Financial Access 2009 reports on new data from a survey of financial regulators in 139 countries. It is intended for a broad audience of policymakers, researchers, practitioners, and multilateral and bilateral investors.
The report finds that Myanmar’s banking sector so far has found it commercially challenging to extend financial access to the poor. As a result, fewer than 20 people out of 100 have access to formal financial services, with most people relying on family savings or costly alternatives such as informal money lenders.
While many banked people already use mobile banking in China, the country also has the potential to emerge as an important success story for branchless banking and financial inclusion and potentially a new paradigm.
The amount of electronic data generated by computerization—digital data—is growing at unprecedented rates. Financial services are an information business—can this growing wealth of data be harnessed to advance financial inclusion?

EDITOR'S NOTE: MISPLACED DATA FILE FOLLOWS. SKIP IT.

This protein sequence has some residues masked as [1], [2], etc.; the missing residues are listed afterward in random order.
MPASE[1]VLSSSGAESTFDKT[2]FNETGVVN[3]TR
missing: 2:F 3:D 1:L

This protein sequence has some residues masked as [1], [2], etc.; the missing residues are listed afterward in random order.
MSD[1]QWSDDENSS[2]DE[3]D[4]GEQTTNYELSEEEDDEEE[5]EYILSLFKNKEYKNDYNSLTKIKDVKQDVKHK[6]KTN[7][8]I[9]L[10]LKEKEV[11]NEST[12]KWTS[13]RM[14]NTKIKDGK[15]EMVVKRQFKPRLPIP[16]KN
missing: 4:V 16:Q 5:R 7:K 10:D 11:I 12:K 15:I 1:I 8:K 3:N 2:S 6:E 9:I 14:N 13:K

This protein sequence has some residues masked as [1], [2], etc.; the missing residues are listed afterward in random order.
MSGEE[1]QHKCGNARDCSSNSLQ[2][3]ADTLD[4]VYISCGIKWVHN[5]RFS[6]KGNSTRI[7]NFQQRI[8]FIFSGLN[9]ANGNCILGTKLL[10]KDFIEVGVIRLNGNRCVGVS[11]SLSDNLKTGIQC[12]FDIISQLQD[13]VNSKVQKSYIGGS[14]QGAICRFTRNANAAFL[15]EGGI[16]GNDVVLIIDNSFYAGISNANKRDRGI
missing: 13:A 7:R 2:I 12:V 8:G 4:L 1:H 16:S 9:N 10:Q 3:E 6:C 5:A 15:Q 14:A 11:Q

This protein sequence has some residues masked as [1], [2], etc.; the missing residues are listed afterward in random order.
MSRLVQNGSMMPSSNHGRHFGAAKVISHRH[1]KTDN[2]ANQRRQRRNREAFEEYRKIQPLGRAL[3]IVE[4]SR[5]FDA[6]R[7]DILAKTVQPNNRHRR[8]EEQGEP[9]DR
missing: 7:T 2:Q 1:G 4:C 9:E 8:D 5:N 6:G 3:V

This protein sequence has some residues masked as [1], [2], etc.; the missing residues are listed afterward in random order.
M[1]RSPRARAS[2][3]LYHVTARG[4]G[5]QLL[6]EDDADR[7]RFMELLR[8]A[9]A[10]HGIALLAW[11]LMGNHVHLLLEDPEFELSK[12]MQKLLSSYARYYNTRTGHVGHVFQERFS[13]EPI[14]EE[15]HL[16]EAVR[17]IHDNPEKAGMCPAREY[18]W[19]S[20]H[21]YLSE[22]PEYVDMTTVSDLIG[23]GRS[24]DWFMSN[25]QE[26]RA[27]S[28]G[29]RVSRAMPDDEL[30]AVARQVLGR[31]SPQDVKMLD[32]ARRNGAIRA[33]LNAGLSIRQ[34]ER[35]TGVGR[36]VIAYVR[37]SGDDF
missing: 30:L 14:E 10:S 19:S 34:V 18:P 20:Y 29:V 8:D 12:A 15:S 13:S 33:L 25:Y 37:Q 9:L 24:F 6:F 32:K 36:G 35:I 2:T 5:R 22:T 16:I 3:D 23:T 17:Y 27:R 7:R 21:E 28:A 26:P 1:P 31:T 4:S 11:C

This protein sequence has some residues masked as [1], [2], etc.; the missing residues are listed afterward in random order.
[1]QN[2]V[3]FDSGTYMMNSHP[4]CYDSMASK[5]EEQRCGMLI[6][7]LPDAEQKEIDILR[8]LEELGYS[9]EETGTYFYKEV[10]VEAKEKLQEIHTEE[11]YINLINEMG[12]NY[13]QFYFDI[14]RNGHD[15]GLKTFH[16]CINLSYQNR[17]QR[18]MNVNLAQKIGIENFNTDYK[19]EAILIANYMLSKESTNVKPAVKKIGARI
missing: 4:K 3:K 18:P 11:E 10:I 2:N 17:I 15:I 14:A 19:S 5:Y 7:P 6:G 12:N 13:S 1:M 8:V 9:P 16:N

Côte d’Ivoire is the largest producer and exporter of cocoa beans and cashew nuts, and a top exporter of coffee and palm oil. Nevertheless, Ivorian smallholder farmers who contribute the most to the agricultural sector are largely neglected by formal financial institutions.
Advances in digital technologies and the increased availability of data can be used to support low-income customers to do more than make payments. These advances can help them to make financial decisions and develop strategies to manage their finances.
Most studies of microfinance programs in Bangladesh indicate that the poor, and especially poor women, have been effectively targeted, and that microfinance programs have been successful in opening up economic opportunities for their clients, increasing access to resources and contributing to their confidence and well-being.